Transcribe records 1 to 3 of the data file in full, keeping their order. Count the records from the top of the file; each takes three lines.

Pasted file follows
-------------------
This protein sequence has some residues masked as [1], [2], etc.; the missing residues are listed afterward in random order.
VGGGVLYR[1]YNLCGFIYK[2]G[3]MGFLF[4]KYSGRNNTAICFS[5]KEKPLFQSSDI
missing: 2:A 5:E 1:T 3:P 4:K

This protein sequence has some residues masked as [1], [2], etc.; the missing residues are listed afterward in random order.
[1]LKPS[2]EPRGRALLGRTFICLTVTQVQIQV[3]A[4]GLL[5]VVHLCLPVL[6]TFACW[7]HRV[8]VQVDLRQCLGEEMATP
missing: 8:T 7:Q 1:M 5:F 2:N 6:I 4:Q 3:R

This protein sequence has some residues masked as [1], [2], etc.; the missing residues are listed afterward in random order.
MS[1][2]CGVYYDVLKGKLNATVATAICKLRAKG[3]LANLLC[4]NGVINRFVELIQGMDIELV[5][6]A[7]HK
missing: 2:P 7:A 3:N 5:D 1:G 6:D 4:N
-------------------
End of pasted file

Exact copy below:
This protein sequence has some residues masked as [1], [2], etc.; the missing residues are listed afterward in random order.
VGGGVLYR[1]YNLCGFIYK[2]G[3]MGFLF[4]KYSGRNNTAICFS[5]KEKPLFQSSDI
missing: 2:A 5:E 1:T 3:P 4:K

This protein sequence has some residues masked as [1], [2], etc.; the missing residues are listed afterward in random order.
[1]LKPS[2]EPRGRALLGRTFICLTVTQVQIQV[3]A[4]GLL[5]VVHLCLPVL[6]TFACW[7]HRV[8]VQVDLRQCLGEEMATP
missing: 8:T 7:Q 1:M 5:F 2:N 6:I 4:Q 3:R

This protein sequence has some residues masked as [1], [2], etc.; the missing residues are listed afterward in random order.
MS[1][2]CGVYYDVLKGKLNATVATAICKLRAKG[3]LANLLC[4]NGVINRFVELIQGMDIELV[5][6]A[7]HK
missing: 2:P 7:A 3:N 5:D 1:G 6:D 4:N